UPS Crossing Bridge to New Economy

Tuesday’s announcement that UPS will offer a new online electronic bill presentment and payment service for business-to-business (B2B) transactions marked yet another milestone in the company’s drive to become an e-commerce monolith.

Through an alliance with Internet payment companies Bottomline Technologies and Princeton eCom, UPS Capital, the company’s financial services division, will allow businesses to track the status of their invoices and make payment adjustments.

UPS says the service will cut administrative costs and streamline business transactions through online dispute resolution, payment scheduling and payment automation.

Battling Old Economy Image

The launch of the new bill payment service gives UPS some additional steam as it continues its aggressive foray into e-commerce. In some ways, UPS has had to dance a bit faster than its competitors, as many investors and consumers still perceive the company to be a doddering relic from the old economy.

As the leading carrier of goods purchased over the Internet, UPS has developed many business-to-business and business-to-consumer innovations, but the company still has to sell itself as a viable player in the new economy.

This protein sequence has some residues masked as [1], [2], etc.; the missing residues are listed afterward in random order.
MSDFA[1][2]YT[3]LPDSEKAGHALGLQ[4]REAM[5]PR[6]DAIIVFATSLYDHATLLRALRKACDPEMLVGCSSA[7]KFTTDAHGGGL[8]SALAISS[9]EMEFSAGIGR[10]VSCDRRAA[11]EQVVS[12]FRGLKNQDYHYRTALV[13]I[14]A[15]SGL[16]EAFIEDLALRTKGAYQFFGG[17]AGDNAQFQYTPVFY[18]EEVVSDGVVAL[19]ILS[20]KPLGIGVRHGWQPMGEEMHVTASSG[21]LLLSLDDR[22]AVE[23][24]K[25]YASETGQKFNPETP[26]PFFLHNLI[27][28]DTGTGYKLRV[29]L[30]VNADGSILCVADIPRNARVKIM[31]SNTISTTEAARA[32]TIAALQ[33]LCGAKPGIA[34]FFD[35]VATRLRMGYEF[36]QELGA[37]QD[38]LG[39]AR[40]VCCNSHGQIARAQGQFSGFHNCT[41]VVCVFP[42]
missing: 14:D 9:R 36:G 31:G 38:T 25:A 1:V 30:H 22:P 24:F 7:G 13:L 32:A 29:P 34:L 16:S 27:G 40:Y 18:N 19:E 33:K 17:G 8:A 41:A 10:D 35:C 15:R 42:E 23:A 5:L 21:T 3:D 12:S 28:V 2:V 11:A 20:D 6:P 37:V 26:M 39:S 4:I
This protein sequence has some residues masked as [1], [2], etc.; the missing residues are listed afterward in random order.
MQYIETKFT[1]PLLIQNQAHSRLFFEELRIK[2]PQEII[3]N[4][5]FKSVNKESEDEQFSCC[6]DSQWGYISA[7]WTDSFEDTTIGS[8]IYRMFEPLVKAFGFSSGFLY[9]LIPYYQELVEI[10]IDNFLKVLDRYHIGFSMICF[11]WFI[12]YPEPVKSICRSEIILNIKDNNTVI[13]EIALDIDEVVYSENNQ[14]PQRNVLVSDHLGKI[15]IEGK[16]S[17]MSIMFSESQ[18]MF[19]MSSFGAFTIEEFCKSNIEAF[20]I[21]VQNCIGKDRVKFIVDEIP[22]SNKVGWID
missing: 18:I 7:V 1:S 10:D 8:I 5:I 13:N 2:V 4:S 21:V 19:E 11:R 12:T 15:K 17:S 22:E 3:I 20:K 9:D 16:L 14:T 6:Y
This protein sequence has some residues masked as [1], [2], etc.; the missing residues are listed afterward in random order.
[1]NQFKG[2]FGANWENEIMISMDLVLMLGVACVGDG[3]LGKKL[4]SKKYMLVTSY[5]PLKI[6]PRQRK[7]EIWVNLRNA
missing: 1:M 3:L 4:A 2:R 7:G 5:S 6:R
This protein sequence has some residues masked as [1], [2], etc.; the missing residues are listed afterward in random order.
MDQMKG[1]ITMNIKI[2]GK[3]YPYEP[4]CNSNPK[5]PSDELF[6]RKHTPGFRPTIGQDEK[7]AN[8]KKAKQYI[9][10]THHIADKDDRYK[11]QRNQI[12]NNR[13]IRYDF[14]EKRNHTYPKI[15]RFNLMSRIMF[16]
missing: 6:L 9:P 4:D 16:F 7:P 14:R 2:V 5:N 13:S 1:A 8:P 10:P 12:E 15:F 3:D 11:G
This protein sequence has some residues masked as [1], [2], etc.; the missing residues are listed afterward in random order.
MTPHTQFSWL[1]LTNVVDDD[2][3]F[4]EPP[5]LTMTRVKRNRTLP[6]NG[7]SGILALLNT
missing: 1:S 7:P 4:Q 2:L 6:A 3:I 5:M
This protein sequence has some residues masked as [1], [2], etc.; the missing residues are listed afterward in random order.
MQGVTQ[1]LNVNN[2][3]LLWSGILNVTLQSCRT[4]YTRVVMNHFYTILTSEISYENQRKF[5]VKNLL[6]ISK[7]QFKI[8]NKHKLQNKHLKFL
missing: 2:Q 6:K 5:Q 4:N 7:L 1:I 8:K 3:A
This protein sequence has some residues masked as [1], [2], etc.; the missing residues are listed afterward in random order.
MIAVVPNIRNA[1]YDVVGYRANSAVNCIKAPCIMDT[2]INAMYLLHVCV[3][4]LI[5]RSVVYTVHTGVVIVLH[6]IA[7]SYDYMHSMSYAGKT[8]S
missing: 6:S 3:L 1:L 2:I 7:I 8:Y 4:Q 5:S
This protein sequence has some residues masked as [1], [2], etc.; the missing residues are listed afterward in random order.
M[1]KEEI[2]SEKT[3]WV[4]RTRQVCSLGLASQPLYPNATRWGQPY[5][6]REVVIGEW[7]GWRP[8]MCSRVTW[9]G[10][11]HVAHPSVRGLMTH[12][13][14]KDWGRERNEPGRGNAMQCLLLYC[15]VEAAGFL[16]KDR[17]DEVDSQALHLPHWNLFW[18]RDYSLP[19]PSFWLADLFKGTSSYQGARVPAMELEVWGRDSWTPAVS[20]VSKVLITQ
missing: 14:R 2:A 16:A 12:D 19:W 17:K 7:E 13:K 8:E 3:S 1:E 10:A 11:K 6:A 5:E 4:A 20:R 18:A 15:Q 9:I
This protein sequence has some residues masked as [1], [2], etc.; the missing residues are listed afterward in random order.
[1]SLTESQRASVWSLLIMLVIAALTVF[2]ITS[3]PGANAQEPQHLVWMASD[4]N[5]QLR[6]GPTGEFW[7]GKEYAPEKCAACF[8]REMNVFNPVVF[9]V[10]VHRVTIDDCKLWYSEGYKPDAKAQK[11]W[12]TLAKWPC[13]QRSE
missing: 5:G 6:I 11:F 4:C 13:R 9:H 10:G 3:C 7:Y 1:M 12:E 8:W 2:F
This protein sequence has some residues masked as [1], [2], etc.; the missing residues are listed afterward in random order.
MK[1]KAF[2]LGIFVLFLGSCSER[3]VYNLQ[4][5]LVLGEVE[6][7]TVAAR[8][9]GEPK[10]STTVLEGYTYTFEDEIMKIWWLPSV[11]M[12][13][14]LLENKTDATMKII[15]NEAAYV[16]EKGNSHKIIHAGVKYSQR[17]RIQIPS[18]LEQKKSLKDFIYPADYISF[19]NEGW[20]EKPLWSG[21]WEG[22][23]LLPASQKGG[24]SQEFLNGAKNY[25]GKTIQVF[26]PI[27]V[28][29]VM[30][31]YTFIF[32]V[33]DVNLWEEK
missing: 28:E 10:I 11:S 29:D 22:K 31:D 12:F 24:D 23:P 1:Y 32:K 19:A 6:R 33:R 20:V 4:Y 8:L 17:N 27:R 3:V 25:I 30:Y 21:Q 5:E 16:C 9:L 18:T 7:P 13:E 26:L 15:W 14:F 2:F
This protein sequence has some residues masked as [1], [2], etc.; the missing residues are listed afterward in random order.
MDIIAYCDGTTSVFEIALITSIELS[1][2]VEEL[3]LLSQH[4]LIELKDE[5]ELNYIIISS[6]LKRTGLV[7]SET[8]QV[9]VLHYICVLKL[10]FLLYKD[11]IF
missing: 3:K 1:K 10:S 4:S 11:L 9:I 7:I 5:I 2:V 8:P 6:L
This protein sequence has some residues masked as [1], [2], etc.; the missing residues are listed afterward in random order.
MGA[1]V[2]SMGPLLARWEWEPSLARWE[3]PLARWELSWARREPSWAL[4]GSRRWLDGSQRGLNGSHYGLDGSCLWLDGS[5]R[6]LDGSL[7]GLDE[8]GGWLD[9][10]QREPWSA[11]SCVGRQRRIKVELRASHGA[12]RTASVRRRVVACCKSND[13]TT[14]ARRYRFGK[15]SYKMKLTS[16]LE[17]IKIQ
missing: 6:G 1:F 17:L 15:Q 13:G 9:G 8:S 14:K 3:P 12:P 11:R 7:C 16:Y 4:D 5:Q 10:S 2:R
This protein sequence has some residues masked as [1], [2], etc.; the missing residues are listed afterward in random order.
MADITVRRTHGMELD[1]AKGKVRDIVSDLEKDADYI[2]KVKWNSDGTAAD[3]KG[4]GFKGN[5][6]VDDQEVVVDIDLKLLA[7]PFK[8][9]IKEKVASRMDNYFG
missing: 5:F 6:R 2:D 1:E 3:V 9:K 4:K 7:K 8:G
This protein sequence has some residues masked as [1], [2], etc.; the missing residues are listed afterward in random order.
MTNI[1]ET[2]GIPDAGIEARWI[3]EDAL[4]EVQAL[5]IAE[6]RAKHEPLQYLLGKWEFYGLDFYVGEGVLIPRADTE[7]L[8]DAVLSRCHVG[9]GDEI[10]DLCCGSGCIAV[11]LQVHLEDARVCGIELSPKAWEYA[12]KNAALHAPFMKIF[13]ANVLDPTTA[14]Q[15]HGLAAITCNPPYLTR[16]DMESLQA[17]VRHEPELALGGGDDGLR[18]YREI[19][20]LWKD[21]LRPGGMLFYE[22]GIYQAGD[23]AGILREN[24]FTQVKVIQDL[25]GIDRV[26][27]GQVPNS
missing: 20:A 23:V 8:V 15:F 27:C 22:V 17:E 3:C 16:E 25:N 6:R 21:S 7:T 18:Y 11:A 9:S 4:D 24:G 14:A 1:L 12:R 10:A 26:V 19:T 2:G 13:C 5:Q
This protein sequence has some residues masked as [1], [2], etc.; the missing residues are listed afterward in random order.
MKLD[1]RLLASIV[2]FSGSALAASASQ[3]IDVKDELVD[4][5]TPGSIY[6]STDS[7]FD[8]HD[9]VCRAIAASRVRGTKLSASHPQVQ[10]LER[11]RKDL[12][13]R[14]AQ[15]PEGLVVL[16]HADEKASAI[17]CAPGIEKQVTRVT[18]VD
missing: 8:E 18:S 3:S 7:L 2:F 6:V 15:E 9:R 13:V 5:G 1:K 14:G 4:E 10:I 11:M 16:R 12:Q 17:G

That effort has included investing about $1 billion (US$) a year in information technology, and strategically timing new product and service launches — such as the new bill payment service — to capture maximum attention from industry and consumers.

“Since so many businesses depend on UPS to deliver goods and information, handling bill presentment and payment is a logical step for a company that facilitates millions of business-to-business transactions every day,” said Avivah Litan, a research analyst at GartnerGroup.

“UPS will be able to integrate this new offering into its already established e-commerce and e-logistics business units,” Litan continued, “and is positioning itself to offer a comprehensive e-commerce solution to its customers.”

The new service is first being tested in pilot projects, after which it will be offered to a wider market.

Financial Picture Solid

So far, UPS appears to be successful in recasting itself as a new economy player. After generating excitement among investors by raising $1.2 billion with its November IPO, the company’s stock skyrocketed. It has since been somewhat erratic, but last week’s stellar report of first quarter earnings could go a long way toward solidifying its image.

Revenues for the quarter ended March 31st climbed 14 percent to $7.2 billion from the $6.3 billion reported during the same period one year earlier. Net income rose to $813 million, or 67 cents per share, compared to $499 million or $44 cents per share in Q1 1999.

Upon issuing the Q1 figures, UPS also confirmed plans to repurchase shares next month with proceeds from the IPO.

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